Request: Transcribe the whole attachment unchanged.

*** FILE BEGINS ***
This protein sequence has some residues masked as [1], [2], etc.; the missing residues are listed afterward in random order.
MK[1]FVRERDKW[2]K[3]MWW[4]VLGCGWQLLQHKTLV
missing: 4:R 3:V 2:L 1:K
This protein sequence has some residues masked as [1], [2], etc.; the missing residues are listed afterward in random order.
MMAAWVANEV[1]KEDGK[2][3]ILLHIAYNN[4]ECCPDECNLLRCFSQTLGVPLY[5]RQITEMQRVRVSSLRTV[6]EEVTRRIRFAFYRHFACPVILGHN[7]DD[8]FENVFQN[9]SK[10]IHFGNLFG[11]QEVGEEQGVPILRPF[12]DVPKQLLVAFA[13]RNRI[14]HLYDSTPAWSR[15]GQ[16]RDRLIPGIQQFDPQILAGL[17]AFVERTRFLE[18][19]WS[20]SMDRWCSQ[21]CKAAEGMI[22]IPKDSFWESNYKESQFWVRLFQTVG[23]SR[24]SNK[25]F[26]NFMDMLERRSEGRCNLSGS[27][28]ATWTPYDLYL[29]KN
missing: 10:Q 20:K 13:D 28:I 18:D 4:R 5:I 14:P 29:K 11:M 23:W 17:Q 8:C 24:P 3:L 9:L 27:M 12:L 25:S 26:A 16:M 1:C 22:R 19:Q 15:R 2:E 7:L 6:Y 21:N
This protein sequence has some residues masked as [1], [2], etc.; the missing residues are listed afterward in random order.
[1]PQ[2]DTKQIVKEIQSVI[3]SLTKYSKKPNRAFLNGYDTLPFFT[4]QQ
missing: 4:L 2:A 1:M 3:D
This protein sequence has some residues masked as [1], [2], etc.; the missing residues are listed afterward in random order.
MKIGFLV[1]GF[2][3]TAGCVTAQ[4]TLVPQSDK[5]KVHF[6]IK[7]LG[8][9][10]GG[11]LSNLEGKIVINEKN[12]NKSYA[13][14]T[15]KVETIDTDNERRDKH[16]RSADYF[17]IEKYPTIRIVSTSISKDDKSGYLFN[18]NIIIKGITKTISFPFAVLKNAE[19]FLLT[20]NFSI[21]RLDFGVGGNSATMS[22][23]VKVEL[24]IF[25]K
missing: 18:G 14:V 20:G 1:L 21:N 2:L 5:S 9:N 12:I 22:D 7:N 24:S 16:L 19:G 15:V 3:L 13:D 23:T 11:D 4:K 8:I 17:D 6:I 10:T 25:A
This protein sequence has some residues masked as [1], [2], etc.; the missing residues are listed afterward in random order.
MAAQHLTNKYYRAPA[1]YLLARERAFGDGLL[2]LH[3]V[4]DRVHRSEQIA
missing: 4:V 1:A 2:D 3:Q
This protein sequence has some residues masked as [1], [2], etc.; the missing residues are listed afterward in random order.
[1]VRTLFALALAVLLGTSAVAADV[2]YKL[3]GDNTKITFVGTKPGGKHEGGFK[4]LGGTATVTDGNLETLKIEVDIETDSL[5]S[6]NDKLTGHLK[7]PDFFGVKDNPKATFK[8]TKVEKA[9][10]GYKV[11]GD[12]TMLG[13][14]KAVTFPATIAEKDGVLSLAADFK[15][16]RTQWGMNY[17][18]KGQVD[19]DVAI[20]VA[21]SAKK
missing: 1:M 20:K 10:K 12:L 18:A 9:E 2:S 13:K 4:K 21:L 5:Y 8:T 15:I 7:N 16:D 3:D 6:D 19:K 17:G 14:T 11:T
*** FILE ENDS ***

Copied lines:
This protein sequence has some residues masked as [1], [2], etc.; the missing residues are listed afterward in random order.
MK[1]FVRERDKW[2]K[3]MWW[4]VLGCGWQLLQHKTLV
missing: 4:R 3:V 2:L 1:K
This protein sequence has some residues masked as [1], [2], etc.; the missing residues are listed afterward in random order.
MMAAWVANEV[1]KEDGK[2][3]ILLHIAYNN[4]ECCPDECNLLRCFSQTLGVPLY[5]RQITEMQRVRVSSLRTV[6]EEVTRRIRFAFYRHFACPVILGHN[7]DD[8]FENVFQN[9]SK[10]IHFGNLFG[11]QEVGEEQGVPILRPF[12]DVPKQLLVAFA[13]RNRI[14]HLYDSTPAWSR[15]GQ[16]RDRLIPGIQQFDPQILAGL[17]AFVERTRFLE[18][19]WS[20]SMDRWCSQ[21]CKAAEGMI[22]IPKDSFWESNYKESQFWVRLFQTVG[23]SR[24]SNK[25]F[26]NFMDMLERRSEGRCNLSGS[27][28]ATWTPYDLYL[29]KN
missing: 10:Q 20:K 13:D 28:I 18:D 4:R 5:I 14:P 29:K 11:M 23:W 17:Q 8:C 24:P 3:L 9:L 27:M 12:L 25:S 26:A 16:M 1:C 22:R 19:Q 15:R 2:E 7:L 6:Y 21:N
This protein sequence has some residues masked as [1], [2], etc.; the missing residues are listed afterward in random order.
[1]PQ[2]DTKQIVKEIQSVI[3]SLTKYSKKPNRAFLNGYDTLPFFT[4]QQ
missing: 4:L 2:A 1:M 3:D
This protein sequence has some residues masked as [1], [2], etc.; the missing residues are listed afterward in random order.
MKIGFLV[1]GF[2][3]TAGCVTAQ[4]TLVPQSDK[5]KVHF[6]IK[7]LG[8][9][10]GG[11]LSNLEGKIVINEKN[12]NKSYA[13][14]T[15]KVETIDTDNERRDKH[16]RSADYF[17]IEKYPTIRIVSTSISKDDKSGYLFN[18]NIIIKGITKTISFPFAVLKNAE[19]FLLT[20]NFSI[21]RLDFGVGGNSATMS[22][23]VKVEL[24]IF[25]K
missing: 18:G 14:V 20:G 1:L 21:N 2:L 5:S 9:N 12:I 22:D 7:N 24:S 16:L 19:G 15:V 3:L 13:D 23:T 11:D 4:K 8:I 17:D 6:I 10:T 25:A
This protein sequence has some residues masked as [1], [2], etc.; the missing residues are listed afterward in random order.
MAAQHLTNKYYRAPA[1]YLLARERAFGDGLL[2]LH[3]V[4]DRVHRSEQIA
missing: 4:V 1:A 2:D 3:Q
This protein sequence has some residues masked as [1], [2], etc.; the missing residues are listed afterward in random order.
[1]VRTLFALALAVLLGTSAVAADV[2]YKL[3]GDNTKITFVGTKPGGKHEGGFK[4]LGGTATVTDGNLETLKIEVDIETDSL[5]S[6]NDKLTGHLK[7]PDFFGVKDNPKATFK[8]TKVEKA[9][10]GYKV[11]GD[12]TMLG[13][14]KAVTFPATIAEKDGVLSLAADFK[15][16]RTQWGMNY[17][18]KGQVD[19]DVAI[20]VA[21]SAKK
missing: 1:M 20:K 10:K 12:L 18:A 9:E 2:S 13:K 4:K 21:L 5:Y 8:T 15:I 7:N 16:D 3:D 6:D 19:K 17:G 14:T 11:T